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Prime Minister Naoto Kan on Tuesday picked 22 ruling party lawmakers as senior vice ministers amid some frustration within the Democratic Party of Japan over his choices last week for the reshuffled Cabinet.

Kan did not appoint any lawmaker belonging to the intraparty group headed by Ichiro Ozawa to ministerial positions.

But this time Kan appointed DPJ lawmakers who have close ties with Ozawa as either senior vice ministers or parliamentary secretaries, the No. 3 ministerial posts.

They include Katsumasa Suzuki, who was named as a senior vice minister for internal affairs and communications, Takeaki Matsumoto, appointed as one of the second-ranking representatives of the Foreign Ministry, and Takeshi Hidaka, a former aide of Ozawa, who was chosen as the Environment Ministry’s parliamentary secretary.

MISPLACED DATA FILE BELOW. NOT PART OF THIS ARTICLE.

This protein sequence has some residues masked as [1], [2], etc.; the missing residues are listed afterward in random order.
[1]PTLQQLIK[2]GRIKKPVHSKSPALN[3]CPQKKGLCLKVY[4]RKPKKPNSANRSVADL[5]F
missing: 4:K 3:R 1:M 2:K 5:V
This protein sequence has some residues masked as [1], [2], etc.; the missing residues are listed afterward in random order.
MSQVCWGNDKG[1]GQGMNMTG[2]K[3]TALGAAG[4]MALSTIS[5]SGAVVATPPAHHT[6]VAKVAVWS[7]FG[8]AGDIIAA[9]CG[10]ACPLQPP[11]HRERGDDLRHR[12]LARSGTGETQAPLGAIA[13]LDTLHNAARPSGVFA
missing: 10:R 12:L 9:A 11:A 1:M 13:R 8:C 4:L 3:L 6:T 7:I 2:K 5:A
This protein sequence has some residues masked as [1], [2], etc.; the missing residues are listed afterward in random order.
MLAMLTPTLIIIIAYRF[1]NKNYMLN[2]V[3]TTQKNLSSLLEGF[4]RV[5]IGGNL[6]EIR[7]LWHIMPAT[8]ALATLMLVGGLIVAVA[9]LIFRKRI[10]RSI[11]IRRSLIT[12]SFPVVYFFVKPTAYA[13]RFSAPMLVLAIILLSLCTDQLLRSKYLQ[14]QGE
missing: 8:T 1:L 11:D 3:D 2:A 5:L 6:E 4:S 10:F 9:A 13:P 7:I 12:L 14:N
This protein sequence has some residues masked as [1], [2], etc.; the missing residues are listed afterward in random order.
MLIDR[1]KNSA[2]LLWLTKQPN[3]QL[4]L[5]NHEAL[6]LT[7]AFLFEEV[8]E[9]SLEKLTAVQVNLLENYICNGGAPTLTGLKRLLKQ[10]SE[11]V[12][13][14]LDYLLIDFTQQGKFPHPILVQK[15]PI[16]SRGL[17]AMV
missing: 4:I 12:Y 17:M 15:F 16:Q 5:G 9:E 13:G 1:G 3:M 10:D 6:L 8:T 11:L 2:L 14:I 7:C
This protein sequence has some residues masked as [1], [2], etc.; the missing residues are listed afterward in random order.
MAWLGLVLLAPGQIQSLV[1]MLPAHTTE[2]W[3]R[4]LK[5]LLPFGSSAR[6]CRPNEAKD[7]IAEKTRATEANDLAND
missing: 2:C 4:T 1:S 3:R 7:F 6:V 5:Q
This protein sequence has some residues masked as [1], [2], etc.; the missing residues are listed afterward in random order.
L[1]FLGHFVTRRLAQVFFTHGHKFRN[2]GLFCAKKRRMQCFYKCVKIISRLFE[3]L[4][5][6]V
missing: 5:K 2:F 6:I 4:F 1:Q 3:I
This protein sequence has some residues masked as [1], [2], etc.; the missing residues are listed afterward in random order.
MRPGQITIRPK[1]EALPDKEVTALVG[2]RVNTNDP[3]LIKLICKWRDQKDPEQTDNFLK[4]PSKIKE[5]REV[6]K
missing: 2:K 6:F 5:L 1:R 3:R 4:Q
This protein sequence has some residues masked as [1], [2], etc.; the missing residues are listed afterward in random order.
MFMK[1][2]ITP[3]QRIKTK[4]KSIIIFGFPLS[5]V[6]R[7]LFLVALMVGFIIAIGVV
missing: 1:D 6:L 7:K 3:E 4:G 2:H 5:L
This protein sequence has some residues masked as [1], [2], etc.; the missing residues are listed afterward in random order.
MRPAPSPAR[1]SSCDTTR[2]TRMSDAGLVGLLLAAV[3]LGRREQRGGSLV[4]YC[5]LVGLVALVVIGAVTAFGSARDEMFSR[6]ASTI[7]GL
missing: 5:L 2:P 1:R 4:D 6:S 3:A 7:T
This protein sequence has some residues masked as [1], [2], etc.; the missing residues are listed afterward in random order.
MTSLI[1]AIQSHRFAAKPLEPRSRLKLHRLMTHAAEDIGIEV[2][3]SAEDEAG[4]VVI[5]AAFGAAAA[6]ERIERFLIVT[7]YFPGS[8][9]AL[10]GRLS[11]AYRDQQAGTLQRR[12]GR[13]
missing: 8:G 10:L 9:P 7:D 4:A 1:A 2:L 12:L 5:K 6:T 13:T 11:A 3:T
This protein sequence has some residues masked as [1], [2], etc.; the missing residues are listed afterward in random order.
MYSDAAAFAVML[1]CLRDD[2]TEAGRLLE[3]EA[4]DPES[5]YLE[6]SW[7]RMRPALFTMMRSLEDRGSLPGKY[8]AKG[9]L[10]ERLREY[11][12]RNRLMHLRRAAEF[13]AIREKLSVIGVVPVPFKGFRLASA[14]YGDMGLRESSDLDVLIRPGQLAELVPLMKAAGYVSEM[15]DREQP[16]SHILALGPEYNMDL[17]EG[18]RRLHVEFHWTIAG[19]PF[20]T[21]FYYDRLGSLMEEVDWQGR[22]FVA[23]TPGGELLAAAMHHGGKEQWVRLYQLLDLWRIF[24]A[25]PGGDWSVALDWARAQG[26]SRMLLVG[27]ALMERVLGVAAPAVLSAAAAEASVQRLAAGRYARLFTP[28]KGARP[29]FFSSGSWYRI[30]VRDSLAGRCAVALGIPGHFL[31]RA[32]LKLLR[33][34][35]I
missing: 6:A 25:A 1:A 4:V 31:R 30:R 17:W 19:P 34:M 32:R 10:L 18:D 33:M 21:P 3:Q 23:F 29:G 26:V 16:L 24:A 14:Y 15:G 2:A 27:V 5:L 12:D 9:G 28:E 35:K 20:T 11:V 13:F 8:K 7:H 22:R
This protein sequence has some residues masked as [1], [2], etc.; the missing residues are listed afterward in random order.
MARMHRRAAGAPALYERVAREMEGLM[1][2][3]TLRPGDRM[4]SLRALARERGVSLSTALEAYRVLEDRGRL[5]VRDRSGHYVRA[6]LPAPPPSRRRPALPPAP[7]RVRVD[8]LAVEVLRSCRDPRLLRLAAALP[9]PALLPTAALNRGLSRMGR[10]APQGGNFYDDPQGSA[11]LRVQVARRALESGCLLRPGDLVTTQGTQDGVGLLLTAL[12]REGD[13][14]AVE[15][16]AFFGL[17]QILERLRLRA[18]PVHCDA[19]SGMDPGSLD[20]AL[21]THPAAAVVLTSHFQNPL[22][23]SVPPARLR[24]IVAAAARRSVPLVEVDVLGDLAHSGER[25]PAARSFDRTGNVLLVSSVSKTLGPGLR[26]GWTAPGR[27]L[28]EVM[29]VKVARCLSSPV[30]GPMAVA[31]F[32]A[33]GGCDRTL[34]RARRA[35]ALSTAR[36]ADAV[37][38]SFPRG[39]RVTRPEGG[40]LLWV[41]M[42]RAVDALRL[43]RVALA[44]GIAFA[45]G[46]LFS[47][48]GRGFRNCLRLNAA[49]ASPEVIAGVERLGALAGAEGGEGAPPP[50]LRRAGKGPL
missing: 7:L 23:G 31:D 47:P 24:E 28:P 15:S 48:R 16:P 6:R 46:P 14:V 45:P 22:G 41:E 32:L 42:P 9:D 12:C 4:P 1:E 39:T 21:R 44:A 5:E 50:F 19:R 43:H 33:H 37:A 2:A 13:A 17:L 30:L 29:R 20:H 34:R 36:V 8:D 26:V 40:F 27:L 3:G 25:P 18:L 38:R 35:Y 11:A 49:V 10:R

“We put the right people in the right job,” Chief Cabinet Secretary Yoshito Sengoku said at a news conference, adding that Kan and DPJ executives did not take into account “at all” whether candidates were close to Ozawa in choosing who to give Cabinet posts.

Tuesday’s appointments were officially approved at a Cabinet meeting in the morning.

Prior to the Sept. 14 DPJ leadership election won by Kan, he and Ozawa agreed to enhance party unity regardless of which of them became DPJ leader and thus prime minister.

Last Friday, however, many of the ministerial posts and key jobs in the DPJ were given to those known to be critical of Ozawa, which has caused some frustration among party lawmakers who cast their ballots for the power broker.

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